This article is part two of Financial Agreements. If you missed our first article last week, of “The What, Who and When” – you can review it here.
In this article, William Sloan looks at examples of situations that might make it worthwhile to consider a Financial Agreement.
It is not uncommon for adult children to become increasingly involved with family businesses over time. This may include the children:
- becoming shareholders in or directors of companies;
- having money owing to the children pursuant to loan accounts;
- a range of other arrangements being put in place.
As part of a wider conversation about succession planning, it may be prudent to consider asking adult children to enter into Financial Agreements with their partners.
Without a Financial Agreement in place, property that has been placed in the name of the adult child (for example, shares in a company) is property that will be subject to claim in the Family Court if there is a relationship breakdown between the adult child and their partner.
A Financial Agreement can provide a degree of protection for that property.
If a party has already received an inheritance or is expecting to receive an inheritance at some stage in the future, then they may wish to consider entering into a Financial Agreement to provide a degree of protection for the inheritance.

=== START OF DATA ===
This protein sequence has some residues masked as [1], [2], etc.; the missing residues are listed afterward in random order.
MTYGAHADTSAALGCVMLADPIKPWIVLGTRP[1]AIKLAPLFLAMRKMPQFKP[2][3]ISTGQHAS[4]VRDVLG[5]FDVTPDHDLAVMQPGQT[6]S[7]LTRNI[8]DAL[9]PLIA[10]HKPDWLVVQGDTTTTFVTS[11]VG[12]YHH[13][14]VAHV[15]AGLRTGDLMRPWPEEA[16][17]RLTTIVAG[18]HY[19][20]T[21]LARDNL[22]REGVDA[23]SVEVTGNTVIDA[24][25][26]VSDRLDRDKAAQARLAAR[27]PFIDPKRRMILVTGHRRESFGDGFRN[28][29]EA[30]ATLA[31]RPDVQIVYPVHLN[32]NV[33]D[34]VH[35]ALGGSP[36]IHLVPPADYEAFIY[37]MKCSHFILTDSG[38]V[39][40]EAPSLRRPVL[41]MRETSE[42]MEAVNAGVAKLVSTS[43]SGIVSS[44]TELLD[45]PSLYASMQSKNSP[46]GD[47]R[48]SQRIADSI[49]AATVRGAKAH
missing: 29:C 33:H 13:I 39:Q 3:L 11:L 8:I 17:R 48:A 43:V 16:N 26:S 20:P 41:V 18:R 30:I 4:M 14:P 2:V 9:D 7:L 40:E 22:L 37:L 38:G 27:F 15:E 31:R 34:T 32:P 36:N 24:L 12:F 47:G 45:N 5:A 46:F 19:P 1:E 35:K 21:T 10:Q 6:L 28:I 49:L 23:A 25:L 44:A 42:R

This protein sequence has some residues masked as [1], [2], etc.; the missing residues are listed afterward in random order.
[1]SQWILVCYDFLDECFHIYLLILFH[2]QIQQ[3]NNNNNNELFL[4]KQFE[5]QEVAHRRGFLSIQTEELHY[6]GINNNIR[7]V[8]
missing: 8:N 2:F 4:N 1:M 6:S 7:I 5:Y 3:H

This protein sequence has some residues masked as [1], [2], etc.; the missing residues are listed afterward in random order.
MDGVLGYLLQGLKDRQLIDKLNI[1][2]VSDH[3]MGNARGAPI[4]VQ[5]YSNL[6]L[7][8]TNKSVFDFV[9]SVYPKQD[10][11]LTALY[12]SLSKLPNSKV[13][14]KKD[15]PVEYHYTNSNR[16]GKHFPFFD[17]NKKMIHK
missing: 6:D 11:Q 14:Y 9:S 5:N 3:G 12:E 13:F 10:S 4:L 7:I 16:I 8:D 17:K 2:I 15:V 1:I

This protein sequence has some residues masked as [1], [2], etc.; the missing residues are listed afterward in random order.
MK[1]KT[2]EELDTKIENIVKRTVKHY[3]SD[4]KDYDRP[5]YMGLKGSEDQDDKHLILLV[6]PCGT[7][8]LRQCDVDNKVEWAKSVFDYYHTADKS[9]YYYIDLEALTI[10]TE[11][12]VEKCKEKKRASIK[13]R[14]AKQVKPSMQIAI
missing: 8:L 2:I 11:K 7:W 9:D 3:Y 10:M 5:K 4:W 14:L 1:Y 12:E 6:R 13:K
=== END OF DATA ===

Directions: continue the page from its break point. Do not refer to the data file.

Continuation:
If parties separate without a Financial Agreement in place, there is no automatic quarantining of inheritances if the entitlements of the parties are being determined in the Family Court.
A Financial Agreement could, for example, provide that the inheritance is to remain with the party who received it while other assets accumulated jointly by the parties are divided between them following separation.
Parties may be entering into a second relationship. At the breakdown of their first relationship, they may have experienced being involved in Family Court proceedings and the associated costs and delay. Having experienced those aspects of Family Court proceedings at the end of their first relationship, they may be seeking to avoid those outcomes in respect of the second relationship.
Entering into a Financial Agreement can be a means of achieving that.
A party may have children from a first relationship and be entering into a second relationship. They may wish to ensure that their assets are protected and available to be passed on to their children.
Without a Financial Agreement in place those assets are exposed to a claim if the second relationship breaks down. A Financial Agreement can provide a degree of protection for that property, ensuring it remains available for it to be passed on to the children.
For further information in relation to this situation, look out for the next instalment featuring “How do Australian Financial Agreements interact with foreign agreements”.
If you are considering the preparation of a Financial Agreement, please contact our office on 6380 3900 or email firstname.lastname@example.org and we will be happy to assist you.
Our next article we will look at “What are the steps, what are the costs and what are the potential costs that might arise if a Financial Agreement is not in place”.